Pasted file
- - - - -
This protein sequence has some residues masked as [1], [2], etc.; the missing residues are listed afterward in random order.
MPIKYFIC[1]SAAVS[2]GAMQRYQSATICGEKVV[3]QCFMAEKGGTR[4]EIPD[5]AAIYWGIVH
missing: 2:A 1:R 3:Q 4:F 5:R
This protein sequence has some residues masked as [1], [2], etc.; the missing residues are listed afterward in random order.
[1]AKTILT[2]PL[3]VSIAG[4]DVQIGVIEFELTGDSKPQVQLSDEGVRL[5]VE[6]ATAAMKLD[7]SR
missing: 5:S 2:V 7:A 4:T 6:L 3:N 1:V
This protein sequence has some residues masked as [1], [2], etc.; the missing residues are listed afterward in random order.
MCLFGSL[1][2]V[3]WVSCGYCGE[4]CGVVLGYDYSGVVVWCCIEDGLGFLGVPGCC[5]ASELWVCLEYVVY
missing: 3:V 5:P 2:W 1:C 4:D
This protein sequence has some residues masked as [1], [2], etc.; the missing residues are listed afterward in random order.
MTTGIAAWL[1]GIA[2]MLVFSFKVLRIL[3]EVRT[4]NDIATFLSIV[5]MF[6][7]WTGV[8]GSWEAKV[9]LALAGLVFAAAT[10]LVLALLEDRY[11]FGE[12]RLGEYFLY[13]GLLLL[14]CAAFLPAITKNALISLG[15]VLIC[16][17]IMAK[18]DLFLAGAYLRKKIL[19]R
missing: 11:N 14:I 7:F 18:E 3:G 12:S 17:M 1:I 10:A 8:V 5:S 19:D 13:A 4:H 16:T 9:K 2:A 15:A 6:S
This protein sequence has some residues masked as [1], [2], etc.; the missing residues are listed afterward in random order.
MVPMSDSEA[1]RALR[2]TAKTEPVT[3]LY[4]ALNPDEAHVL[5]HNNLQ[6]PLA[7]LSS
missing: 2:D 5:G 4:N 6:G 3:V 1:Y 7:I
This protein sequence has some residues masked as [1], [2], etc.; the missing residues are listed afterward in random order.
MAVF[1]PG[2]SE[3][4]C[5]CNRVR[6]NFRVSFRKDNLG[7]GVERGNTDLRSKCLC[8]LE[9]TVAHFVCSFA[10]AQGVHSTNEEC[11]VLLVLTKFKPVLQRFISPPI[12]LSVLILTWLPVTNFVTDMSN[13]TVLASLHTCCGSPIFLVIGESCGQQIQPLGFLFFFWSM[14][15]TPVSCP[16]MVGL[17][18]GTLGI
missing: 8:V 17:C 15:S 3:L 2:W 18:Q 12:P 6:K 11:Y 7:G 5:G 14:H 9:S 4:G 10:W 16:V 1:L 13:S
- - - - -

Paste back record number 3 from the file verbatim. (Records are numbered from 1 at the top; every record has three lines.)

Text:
This protein sequence has some residues masked as [1], [2], etc.; the missing residues are listed afterward in random order.
MCLFGSL[1][2]V[3]WVSCGYCGE[4]CGVVLGYDYSGVVVWCCIEDGLGFLGVPGCC[5]ASELWVCLEYVVY
missing: 3:V 5:P 2:W 1:C 4:D